Support industry efforts

 

Several organizations within the industry are working toward addressing the labor shortage. For example, the Skilled Labor Fund is raising money to fund training in local markets; the group will be hosting a fundraiser at the Builders’ Show in February. Fine Homebuilding magazine launched the #KeepCraftAlive initiative, designed to showcase the unique stories of craftspeople as a means to attract newcomers while raising money for scholarships.

 

 

Along with these recruitment strategies, another consideration is to ease the burden on existing crews and subs by specifying products that are easier to install. For example, LP Legacy® premium sub-flooring is delivered working-side up, features pre-printed fastener marks, and has an easy-fit, self-gapping tongue-and-groove to simplify installation, particularly for those new to framing. In addition, Legacy’s superior moisture resistance prevents edge swell and comes with a Covered Until It’s Covered™ no-sand guarantee, further saving time and helping to ease the labor burden.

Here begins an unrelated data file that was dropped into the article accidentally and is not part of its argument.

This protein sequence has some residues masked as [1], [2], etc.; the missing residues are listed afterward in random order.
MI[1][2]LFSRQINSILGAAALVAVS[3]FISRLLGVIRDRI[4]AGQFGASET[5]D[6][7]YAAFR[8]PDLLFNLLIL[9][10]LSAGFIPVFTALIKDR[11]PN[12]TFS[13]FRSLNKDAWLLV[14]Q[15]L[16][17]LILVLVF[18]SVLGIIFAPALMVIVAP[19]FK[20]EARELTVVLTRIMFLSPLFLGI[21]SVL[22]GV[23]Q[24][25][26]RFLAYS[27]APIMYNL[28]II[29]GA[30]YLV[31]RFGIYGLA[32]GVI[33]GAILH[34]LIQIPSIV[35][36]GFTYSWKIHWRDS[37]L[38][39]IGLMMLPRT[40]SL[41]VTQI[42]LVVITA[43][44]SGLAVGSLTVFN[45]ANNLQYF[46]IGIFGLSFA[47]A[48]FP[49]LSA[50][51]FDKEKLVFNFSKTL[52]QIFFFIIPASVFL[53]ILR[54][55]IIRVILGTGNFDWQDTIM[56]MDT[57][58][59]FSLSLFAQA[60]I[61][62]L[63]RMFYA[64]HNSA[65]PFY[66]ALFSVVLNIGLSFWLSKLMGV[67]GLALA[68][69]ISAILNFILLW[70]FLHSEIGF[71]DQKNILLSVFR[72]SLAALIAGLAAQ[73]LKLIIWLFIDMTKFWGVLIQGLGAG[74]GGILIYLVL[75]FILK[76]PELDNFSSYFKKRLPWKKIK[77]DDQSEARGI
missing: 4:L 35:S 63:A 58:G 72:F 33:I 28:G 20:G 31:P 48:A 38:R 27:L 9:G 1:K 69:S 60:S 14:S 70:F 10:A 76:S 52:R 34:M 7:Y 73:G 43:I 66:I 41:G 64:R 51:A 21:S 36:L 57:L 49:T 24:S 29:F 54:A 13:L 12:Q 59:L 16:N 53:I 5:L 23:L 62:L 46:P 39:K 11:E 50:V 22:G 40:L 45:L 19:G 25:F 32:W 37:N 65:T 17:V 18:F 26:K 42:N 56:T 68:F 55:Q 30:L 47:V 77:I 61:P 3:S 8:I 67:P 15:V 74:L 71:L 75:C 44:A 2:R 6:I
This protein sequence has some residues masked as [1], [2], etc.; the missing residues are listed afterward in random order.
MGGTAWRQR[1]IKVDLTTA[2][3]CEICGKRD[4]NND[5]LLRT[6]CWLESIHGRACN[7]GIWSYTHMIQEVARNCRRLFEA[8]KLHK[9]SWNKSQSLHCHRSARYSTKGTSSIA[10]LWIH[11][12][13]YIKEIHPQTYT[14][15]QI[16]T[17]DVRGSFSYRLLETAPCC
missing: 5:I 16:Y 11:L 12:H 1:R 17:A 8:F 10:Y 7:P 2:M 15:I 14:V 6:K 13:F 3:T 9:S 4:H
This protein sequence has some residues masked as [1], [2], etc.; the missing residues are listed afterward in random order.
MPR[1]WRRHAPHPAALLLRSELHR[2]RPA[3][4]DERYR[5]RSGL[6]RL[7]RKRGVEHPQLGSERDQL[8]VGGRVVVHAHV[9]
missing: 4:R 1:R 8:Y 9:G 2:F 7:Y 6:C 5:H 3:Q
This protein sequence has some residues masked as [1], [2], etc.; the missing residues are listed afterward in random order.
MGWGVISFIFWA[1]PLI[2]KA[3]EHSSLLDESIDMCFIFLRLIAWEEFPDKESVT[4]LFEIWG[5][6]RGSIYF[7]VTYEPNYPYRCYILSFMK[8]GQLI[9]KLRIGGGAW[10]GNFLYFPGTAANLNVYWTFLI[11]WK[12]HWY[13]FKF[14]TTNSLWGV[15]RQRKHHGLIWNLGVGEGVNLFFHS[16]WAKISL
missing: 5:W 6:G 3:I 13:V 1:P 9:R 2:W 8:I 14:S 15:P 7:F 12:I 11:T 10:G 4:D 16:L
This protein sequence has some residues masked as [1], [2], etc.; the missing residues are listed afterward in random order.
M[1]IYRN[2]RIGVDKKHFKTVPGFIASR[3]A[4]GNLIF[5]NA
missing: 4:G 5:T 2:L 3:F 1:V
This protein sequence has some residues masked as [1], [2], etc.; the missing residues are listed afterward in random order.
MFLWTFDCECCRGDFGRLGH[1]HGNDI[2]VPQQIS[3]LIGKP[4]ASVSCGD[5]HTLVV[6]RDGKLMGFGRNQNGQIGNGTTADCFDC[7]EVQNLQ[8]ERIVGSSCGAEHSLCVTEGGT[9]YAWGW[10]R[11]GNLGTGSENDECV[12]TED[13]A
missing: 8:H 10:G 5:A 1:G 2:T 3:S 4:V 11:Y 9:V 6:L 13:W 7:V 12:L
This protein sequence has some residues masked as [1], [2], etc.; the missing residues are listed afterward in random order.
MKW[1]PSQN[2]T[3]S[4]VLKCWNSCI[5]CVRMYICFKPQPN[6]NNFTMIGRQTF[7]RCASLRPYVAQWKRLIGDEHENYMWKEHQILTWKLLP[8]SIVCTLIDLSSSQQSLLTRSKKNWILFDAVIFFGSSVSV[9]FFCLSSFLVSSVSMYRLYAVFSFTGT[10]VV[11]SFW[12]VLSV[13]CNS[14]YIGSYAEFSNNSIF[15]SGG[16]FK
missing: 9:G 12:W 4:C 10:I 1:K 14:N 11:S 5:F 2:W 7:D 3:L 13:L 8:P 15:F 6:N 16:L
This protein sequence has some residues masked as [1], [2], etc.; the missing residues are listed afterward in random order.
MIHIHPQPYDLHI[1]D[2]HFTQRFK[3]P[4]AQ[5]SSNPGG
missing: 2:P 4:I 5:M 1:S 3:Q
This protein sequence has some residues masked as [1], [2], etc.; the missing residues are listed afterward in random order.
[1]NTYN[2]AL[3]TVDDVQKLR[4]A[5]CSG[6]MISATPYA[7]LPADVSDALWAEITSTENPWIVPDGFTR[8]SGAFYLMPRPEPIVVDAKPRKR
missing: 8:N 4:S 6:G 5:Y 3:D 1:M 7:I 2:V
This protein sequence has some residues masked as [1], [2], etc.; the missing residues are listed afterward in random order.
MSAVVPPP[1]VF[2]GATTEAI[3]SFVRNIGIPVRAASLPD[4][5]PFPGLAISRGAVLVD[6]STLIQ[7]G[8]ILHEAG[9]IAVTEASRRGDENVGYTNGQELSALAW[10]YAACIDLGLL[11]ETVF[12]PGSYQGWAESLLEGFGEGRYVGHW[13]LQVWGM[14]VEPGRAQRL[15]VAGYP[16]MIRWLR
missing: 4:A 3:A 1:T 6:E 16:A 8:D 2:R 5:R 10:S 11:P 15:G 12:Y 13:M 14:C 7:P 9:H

For more information, visit www.lpcorp.com/legacy

Supply Chain Planning Manager

A licensed Civil Engineer specializing in wood engineering, Allan Burk is the Supply Chain Planning Manager for LP Building Products’ OSB and EWP business. He has worked in R&D, manufacturing and sales throughout his career in the building products industry.